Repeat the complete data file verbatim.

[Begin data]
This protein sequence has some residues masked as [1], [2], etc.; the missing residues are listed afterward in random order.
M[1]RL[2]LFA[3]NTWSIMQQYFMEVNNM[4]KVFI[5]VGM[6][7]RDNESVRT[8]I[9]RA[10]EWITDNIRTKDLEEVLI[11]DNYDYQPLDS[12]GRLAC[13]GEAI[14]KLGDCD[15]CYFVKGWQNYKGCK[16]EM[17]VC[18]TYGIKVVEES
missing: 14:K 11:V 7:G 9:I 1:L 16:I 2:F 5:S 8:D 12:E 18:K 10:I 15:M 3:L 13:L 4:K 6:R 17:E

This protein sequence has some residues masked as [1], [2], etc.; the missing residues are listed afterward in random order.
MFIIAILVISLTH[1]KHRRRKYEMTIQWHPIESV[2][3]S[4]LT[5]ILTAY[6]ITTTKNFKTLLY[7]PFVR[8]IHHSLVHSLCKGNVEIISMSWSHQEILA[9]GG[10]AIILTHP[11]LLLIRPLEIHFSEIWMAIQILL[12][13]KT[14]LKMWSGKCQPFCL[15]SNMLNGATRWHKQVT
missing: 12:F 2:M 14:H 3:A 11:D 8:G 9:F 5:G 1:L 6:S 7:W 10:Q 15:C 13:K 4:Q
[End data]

This protein sequence has some residues masked as [1], [2], etc.; the missing residues are listed afterward in random order.
M[1]RL[2]LFA[3]NTWSIMQQYFMEVNNM[4]KVFI[5]VGM[6][7]RDNESVRT[8]I[9]RA[10]EWITDNIRTKDLEEVLI[11]DNYDYQPLDS[12]GRLAC[13]GEAI[14]KLGDCD[15]CYFVKGWQNYKGCK[16]EM[17]VC[18]TYGIKVVEES
missing: 14:K 11:V 7:G 9:I 1:L 16:I 2:F 5:S 8:D 12:E 18:K 10:I 15:M 3:L 13:L 4:K 6:R 17:E

This protein sequence has some residues masked as [1], [2], etc.; the missing residues are listed afterward in random order.
MFIIAILVISLTH[1]KHRRRKYEMTIQWHPIESV[2][3]S[4]LT[5]ILTAY[6]ITTTKNFKTLLY[7]PFVR[8]IHHSLVHSLCKGNVEIISMSWSHQEILA[9]GG[10]AIILTHP[11]LLLIRPLEIHFSEIWMAIQILL[12][13]KT[14]LKMWSGKCQPFCL[15]SNMLNGATRWHKQVT
missing: 12:F 2:M 14:H 3:A 11:D 8:G 9:F 5:G 1:L 6:S 7:W 10:Q 15:C 13:K 4:Q